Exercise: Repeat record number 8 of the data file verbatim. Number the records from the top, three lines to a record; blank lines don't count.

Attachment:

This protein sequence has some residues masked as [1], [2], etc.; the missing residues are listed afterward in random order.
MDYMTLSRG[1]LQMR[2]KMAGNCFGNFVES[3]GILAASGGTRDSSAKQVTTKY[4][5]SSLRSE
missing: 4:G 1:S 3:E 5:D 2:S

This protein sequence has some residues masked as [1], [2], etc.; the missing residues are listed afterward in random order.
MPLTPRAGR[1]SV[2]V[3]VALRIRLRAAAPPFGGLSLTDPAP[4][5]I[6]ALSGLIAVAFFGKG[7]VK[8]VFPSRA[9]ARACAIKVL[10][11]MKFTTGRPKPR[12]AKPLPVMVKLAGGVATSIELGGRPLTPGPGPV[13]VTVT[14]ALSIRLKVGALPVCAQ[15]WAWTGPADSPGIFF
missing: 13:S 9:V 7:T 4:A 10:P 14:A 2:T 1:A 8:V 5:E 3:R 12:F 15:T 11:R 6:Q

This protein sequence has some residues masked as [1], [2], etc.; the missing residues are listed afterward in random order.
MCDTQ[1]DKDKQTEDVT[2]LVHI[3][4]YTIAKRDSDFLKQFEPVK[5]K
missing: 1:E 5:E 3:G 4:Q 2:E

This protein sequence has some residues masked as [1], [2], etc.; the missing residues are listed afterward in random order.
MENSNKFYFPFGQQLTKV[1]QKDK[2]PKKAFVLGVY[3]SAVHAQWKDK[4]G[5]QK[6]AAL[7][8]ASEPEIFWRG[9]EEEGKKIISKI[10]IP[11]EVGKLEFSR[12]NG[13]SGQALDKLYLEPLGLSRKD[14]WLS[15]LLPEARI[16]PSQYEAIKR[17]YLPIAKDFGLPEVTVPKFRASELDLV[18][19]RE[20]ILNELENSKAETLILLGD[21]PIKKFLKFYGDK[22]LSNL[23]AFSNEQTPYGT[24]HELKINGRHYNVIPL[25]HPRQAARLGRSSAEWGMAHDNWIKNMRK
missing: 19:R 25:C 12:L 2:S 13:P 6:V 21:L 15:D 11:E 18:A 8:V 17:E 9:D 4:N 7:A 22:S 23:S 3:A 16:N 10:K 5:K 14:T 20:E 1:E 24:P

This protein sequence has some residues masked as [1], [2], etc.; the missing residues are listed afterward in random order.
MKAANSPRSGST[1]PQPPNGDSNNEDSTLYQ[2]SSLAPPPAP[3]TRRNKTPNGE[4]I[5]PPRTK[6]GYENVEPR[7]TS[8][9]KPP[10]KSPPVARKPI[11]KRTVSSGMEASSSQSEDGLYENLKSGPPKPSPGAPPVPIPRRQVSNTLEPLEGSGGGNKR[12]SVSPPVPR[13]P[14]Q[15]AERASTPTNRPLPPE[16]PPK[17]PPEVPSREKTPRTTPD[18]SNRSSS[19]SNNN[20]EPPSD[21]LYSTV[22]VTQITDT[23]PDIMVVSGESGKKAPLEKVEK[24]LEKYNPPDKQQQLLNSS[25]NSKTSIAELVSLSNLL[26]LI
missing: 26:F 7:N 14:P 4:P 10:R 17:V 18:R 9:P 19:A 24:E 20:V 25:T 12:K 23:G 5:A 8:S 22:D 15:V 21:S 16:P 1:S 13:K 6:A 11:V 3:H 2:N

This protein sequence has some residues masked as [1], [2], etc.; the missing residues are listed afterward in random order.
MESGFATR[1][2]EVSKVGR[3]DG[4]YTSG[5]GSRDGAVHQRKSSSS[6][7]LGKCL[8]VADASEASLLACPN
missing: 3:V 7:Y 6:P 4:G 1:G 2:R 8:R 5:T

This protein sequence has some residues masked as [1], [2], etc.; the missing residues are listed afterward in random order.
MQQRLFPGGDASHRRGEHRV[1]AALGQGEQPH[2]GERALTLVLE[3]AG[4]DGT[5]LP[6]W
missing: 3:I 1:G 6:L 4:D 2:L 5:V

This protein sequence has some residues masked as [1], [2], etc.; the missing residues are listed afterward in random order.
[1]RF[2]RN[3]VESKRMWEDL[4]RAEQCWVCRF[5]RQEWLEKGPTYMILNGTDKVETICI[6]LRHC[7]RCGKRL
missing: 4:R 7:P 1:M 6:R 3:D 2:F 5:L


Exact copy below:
This protein sequence has some residues masked as [1], [2], etc.; the missing residues are listed afterward in random order.
[1]RF[2]RN[3]VESKRMWEDL[4]RAEQCWVCRF[5]RQEWLEKGPTYMILNGTDKVETICI[6]LRHC[7]RCGKRL
missing: 4:R 7:P 1:M 6:R 3:D 2:F 5:L